If you don’t have access to platforms that automate your data for you, you can do it yourself. You can utilize data profiling techniques to gain valuable insights. You’ll also likely need to spend some time interacting with customers and asking them to provide information.

1. Decide What You’re Looking For

Figure out what issues you’re looking to address (if your sales are down, for example). You are creating a profile because you want to improve some aspect of your sales strategy and its results: knowing what you’re looking to improve is the first step.

2. Structure Your Profile

Organization is key to success. It may be helpful to search the internet for templates, or design your own that will better suit your needs. What facets of a profile are most important to you? Not every question or category will be relevant to your particular products. You can make it easy by knowing what is relevant to your base and your end goals alike.

If you don’t want to use a template, map out your idea of the perfect customer. Are they a specific age, employed in a particular industry, or do they like certain hobbies? Create a list of questions or characteristic descriptors.

3. Begin Tracking Better Data

Create a spreadsheet and populate it with your existing customer information. Start building on it. Start surveying customers and ask for feedback. Capture that data.

Get on social media and start searching for keywords that are related to your products. Check out what people are saying about similar products. Take note of characteristics. Combine this knowledge with the information you get from your customers and your order data.

4. Analyze Your Existing Data

Examine the touchpoints with which your customers are interacting with you. What is a strength? Where are you weakest?

Knowing what your repeat customers buy, how frequently, and what they’re spending are all facets of their “purchase habits.” This can help you determine characteristics like whether or not they are loyal customers, driven only by discounts, impulsive buyers, or customers buying only what they need.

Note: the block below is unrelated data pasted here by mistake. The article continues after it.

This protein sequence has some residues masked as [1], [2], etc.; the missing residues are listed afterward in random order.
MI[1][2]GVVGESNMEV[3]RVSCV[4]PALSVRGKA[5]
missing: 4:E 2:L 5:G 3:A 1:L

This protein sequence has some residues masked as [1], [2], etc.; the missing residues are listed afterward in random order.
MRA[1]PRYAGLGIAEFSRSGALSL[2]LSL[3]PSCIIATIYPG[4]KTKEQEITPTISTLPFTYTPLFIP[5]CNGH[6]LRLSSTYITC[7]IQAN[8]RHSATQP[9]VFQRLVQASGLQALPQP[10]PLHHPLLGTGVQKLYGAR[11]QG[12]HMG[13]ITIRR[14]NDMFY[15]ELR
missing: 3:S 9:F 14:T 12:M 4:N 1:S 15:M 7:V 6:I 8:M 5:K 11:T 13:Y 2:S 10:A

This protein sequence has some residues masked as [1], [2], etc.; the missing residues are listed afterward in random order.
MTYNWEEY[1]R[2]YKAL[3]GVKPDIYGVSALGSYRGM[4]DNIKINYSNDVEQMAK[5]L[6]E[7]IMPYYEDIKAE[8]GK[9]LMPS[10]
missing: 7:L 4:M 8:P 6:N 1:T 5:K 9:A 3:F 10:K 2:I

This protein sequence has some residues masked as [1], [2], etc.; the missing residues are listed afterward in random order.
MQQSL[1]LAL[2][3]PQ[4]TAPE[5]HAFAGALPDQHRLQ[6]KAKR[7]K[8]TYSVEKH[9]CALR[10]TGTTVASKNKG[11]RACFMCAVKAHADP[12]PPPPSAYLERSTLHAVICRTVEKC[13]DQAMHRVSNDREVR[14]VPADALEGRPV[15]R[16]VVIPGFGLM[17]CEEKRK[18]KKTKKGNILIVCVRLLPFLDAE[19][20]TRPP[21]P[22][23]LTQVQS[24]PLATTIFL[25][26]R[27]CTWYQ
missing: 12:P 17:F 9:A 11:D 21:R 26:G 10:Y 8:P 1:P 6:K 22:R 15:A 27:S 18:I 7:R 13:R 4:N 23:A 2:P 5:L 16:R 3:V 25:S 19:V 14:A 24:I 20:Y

When you know what type of customer you’re working with and how often, you can gear your marketing tactics toward them.

5. Transform the Trends You Find Into Persona Facets

Looking at all the data you amassed, start working with your template. Answer the questions or fill in the blanks with the insights you’ve created.

How do you do this? Sort your data! Are you just looking for the number of instances a specific variable occurs? Sort your data into columns and use the “COUNT” function. This is great for figuring out the frequency and volume of orders from repeat customers, for example.

Compare your sales information with answers from your surveys.

How much do your top customers earn? Are they very high or very low income? How does that affect their spending? Is it a luxury product? Is it a basic essential? What does that say about that type of customer?

Do you have lots of customers from a particular city? A particular age group? What do you know about people in that particular segment of customers? If you do not know very much, this is where search engines will be your friend.

Think about why you have either impulse buyers or discount hounds. Social media is great for sourcing psychographics that complement your sales data. Or, you can flat out ask your customers why they bought something. It’s not very different from selecting “business” or “personal” when you book a flight.

6. Name Your Customer

Whether it is a first name (Susan) or descriptive title (urban moms that love reading) — making this customer profile distinct helps you differentiate from other profiles you will develop. You’re going to likely have a couple. Hedging your bets on a single customer type can pigeonhole you and could affect sales. Two or three is a great spot to be in — many more and you’ll lose focus.

Ready To Supercharge Your Sales?

You know how to use sales data to gain insight and develop customer profiles. Now you need a reliable and consistent way of getting your sales data insights.

There are plenty of options for ecommerce, and we know you’ve seen how easy it can be. Easy doesn’t necessarily mean better — especially when your revenue is on the line.

Here’s a hot tip: Nexcess Managed WooCommerce includes Sales Performance Monitor with every plan. It provides valuable insights and alerts you when your trends are shifting.

Understand your sales data faster, and know your customers better. Give your own persona an upgrade and become a Nexcess customer today!

Related Resources

- 9 Sales Performance Metrics To Track Business Growth

- How Sales Data Can Help Every Area of Your Ecommerce Business

- 10 Web Hosting Best Practices for Ecommerce Security

- How To Increase Sales Online in Your Ecommerce Store

- How To Grow Your Store With Ecommerce Sales Tracking

Avatar for Nexcess
Nexcess
Power up your sites and stores with custom-built technology designed to make every aspect of the digital commerce experience better. Make your digital commerce experience better with Nexcess. Visit Nexcess.net today and see how we can help.